The detection and processing of novel information encountered in our environment is crucial for proper adaptive behavior and learning. Hippocampus is a prime structure for novelty detection that receives high-level inputs including context information. It is of our interest to understand the mechanisms by which the hippocampus processes contextual information. For this, we performed in vivo microdyalisis in order to monitor extracellular changes in neurotransmitter levels during Object Location Memory (OLM), a behavioral protocol developed to evaluate contextual information processing in recognition memory. Neurotransmitter release was evaluated in the dorsal hippocampus and insular cortex during OLM in 3-month-old B6129SF2/J mice. We found a simultaneous release of dopamine and norepinephrine in hippocampus during OLM, while neurochemical activity remained unaltered in the cortex. Additionally, we administered 6-hydroxy-dopamine (6-OHDA), a neurotoxic compound selective to dopaminergic and noradrenergic neurons, in the dorsal hippocampus in a different group of mice. Depletion of catecholaminergic terminals in the hippocampus by 6-OHDA impaired OLM but did not affect novel object recognition. Our results support the relevance of hippocampal catecholaminergic neurotransmission in recognition memory. The significance of catecholaminergic function may be extended to the clinical field as it has been reported that innervation of hippocampus by the noradrenergic and dopaminergic system is reduced and atrophied in aging and Alzheimer's disease brain. © 2017 Wiley Periodicals, Inc.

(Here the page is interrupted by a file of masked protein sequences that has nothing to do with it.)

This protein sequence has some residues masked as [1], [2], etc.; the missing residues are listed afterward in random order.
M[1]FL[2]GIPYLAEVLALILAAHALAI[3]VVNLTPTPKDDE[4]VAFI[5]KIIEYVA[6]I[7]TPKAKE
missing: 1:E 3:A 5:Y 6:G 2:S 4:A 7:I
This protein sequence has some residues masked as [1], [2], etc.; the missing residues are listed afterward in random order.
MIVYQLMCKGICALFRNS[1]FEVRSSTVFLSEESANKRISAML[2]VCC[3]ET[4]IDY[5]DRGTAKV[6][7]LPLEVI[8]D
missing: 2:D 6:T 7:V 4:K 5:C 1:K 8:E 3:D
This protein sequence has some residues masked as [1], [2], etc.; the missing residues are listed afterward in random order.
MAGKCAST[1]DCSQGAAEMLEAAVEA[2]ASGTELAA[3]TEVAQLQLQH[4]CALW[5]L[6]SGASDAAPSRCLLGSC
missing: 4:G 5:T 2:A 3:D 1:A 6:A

Última actualización: 21/02/2018